There’s this huge corporate inertia towards always being in person at the office. Covid was an interesting experiment. There are interesting times to see these companies trying out other ways of working. Just a couple of years of a strange time during a pandemic is not going to change that overall large company corporate feeling of being at the office is where people get work done.
It doesn’t surprise me that these big companies are going back to these policies. It’s not on here, but I want to see data in terms of overall. Somehow, all the companies in the world, if there’s going to be a percentage, the percentage of people who do part-time remote work or fully remote is going to stay higher than it was before. I feel like that is a good thing.
I don’t expect big companies to ever go that direction just because it’s the anti way big companies work, so I’m not surprised by this. But what my hope is, is that overall, Covid has led people to seeing the light in terms of the advantages of having remote work.
Rob: There have to be a lot of companies that were against remote work and then did it because of Covid, shut down offices and are never going back. I think that’s what you’re saying. It’s like, how many are out there?
Tracy: Exactly. But Google, they have their giant campuses, they have all these things that are around being in-person. They probably have some policies for people to work from home. I’m pretty sure that happened with my husband who worked at Google. He had the ability to work from home every now and then. But their inertia towards working in the office is too strong for this to be a permanent effect, the fully remote to be permanent.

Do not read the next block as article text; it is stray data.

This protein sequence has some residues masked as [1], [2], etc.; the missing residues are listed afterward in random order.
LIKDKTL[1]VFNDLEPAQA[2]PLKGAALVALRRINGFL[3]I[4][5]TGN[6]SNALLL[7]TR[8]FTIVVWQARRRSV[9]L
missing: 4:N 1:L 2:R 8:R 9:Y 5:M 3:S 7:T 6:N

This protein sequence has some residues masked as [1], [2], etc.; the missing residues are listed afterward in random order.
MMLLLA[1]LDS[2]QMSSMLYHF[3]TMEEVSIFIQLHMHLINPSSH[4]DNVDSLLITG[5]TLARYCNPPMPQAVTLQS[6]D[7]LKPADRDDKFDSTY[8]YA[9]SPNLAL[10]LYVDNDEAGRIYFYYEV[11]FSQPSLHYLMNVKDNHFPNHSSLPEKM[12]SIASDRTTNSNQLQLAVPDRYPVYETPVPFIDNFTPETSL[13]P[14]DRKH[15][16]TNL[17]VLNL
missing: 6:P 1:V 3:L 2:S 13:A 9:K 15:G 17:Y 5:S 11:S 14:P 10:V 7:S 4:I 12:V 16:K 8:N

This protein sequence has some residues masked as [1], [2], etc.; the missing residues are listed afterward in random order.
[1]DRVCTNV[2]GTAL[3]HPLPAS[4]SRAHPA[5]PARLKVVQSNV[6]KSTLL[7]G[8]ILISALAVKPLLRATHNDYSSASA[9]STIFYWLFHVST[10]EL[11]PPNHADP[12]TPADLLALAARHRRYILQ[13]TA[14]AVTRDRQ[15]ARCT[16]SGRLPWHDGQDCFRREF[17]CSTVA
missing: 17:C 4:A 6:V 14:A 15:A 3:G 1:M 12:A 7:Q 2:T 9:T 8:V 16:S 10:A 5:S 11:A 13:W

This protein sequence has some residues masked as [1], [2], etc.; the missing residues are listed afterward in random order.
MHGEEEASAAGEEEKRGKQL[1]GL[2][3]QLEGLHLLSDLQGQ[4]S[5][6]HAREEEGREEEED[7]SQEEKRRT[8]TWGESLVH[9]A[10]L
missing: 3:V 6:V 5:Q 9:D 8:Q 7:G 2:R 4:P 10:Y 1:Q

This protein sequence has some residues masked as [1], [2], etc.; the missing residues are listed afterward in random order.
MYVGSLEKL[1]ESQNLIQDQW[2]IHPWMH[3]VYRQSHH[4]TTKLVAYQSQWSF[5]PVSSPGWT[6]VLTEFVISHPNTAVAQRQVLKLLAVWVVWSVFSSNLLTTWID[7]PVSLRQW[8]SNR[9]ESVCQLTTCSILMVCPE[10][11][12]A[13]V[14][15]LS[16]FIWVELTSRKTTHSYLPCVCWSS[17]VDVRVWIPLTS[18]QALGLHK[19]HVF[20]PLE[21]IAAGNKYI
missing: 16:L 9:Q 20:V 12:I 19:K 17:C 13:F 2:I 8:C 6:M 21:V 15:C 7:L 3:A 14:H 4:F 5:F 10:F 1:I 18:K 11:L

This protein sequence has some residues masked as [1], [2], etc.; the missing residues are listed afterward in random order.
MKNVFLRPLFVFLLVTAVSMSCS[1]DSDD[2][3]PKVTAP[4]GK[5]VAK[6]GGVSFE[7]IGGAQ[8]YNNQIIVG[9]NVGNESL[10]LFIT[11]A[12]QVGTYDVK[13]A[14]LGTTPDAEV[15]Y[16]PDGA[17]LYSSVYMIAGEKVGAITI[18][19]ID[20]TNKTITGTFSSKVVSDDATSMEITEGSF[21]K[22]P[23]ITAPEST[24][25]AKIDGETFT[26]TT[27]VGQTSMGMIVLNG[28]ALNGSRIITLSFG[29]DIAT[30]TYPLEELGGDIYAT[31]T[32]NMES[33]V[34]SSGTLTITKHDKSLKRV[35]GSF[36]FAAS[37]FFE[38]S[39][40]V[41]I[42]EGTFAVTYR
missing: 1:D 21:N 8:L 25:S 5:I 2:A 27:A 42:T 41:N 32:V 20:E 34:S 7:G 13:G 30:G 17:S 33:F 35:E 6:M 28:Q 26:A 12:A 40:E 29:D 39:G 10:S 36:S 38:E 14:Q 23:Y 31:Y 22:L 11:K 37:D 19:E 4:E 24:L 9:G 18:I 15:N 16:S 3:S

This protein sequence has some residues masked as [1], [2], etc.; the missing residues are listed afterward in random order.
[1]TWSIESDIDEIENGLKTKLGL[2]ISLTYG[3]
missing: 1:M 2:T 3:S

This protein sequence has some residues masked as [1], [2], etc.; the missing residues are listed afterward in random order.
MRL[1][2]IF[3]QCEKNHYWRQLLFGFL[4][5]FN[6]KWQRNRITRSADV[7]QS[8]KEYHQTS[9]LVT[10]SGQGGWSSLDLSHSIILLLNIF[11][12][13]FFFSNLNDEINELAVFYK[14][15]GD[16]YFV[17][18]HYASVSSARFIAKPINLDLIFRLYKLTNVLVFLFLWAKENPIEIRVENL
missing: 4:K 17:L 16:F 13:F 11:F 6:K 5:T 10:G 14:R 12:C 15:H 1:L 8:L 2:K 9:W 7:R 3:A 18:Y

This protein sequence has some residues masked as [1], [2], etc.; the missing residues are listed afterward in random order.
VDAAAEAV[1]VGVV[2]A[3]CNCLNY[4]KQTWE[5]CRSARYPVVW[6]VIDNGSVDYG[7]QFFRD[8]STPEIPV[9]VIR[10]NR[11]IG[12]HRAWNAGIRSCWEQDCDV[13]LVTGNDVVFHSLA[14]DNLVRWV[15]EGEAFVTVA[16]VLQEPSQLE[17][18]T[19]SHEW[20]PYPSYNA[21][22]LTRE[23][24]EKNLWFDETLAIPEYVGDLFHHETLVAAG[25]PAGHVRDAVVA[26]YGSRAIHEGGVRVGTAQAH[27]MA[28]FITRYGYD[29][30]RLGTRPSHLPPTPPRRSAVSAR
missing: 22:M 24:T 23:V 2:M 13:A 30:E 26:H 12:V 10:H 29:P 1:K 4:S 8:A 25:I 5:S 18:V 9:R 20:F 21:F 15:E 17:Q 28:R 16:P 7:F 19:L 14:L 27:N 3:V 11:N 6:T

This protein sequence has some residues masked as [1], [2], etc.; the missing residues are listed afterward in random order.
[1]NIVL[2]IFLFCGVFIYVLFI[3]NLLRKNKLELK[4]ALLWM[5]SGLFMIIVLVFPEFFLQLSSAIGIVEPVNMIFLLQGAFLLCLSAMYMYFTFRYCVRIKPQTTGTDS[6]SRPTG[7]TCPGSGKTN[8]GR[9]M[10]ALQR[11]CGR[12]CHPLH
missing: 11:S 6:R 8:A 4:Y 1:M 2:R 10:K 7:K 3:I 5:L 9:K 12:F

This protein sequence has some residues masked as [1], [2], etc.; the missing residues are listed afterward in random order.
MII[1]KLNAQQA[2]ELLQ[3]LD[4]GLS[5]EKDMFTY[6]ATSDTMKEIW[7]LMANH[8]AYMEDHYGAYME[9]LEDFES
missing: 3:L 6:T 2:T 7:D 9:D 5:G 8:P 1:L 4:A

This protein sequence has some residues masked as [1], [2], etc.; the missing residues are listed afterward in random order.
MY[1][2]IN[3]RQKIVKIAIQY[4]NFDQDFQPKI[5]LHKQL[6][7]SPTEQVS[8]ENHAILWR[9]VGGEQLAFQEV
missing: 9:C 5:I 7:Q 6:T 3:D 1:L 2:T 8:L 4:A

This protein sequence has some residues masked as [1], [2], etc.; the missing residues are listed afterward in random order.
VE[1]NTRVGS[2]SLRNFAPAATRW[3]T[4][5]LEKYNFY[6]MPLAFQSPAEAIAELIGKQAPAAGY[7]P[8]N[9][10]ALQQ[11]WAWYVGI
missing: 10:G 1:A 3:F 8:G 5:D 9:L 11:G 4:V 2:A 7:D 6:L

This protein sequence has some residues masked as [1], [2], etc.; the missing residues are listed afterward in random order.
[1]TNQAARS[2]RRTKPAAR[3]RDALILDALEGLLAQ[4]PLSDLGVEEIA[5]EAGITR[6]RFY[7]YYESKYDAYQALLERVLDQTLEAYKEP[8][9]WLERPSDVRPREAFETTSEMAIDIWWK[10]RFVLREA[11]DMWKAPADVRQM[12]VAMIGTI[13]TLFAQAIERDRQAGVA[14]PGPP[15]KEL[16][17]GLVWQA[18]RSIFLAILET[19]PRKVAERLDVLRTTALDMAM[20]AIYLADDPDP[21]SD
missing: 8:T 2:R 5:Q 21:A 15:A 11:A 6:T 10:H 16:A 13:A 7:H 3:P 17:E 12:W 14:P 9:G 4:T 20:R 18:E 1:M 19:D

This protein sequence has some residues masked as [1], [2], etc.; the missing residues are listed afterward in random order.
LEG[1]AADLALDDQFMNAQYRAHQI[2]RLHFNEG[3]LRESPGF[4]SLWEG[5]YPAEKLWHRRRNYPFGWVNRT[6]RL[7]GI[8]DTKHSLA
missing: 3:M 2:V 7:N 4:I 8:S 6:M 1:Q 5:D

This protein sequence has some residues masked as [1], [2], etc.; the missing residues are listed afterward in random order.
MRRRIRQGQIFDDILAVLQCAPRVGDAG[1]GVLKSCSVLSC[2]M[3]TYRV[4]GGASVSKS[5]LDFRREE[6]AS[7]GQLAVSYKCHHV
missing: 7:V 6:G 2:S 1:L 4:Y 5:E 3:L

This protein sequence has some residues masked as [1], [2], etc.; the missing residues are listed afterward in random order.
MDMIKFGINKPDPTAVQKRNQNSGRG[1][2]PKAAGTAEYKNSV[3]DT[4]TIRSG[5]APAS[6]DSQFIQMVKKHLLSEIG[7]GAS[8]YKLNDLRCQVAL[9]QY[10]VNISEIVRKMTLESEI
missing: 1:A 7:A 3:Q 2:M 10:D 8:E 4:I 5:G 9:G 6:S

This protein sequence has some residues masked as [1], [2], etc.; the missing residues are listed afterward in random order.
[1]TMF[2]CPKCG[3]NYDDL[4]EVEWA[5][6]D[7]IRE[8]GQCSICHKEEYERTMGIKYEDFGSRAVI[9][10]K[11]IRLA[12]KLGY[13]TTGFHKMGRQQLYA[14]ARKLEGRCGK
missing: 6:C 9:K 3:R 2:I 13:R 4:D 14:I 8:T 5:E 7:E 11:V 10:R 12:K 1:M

Rob: What do you think, Einar? Is TinySeed going to set up headquarters in Minneapolis and everybody’s going to move here?
Tracy: I want that.
Einar: In Minneapolis? Why should it be in Minneapolis?
Rob: I want it there. The cost of living is lower.
Tracy: If I could get a portal so I could work in person two days a week, I would absolutely do that for TinySeed, but I wouldn’t want to do it five days a week.
Einar: I think that’s the thing. I think the idea of what people are saying is they want to do 2–3 days a week in person and then 2 days at home. I think the challenge for big companies is, how are you going to pull that off in terms of now you’re going to have empty office space 50% of the time? I think that’s probably the challenge.
To play devil’s advocate a little bit, on the bootstrap side, we’re always like, it’s the best. Work from home. I’m also curious whether some of these bigger companies have actually started to do some serious analysis of their own productivity and whether they’ve actually found out that this is crap, for whatever the culture that we built before Covid. Whatever happens isn’t as productive when we go remote.
Fundamentally, I don’t think there’s anything inherent with being an in-person company versus a remote company. But I think if you’re built from the start to be in person, then I can totally see how some of these companies found that productivity has gone down. That’s not good for them.
Tracy: It also depends on that team because I feel that developers can probably work better as fully remote because they’re at their home. They’re not in these open office plans, having all these distractions. They have that deep work time to work on code. Whereas folks who are more on the marketing side of things where there maybe have to be more meetings, more in-person time trying to work fast, ask someone a question, that kind of stuff where they would be losing productivity from being separated from their co-workers.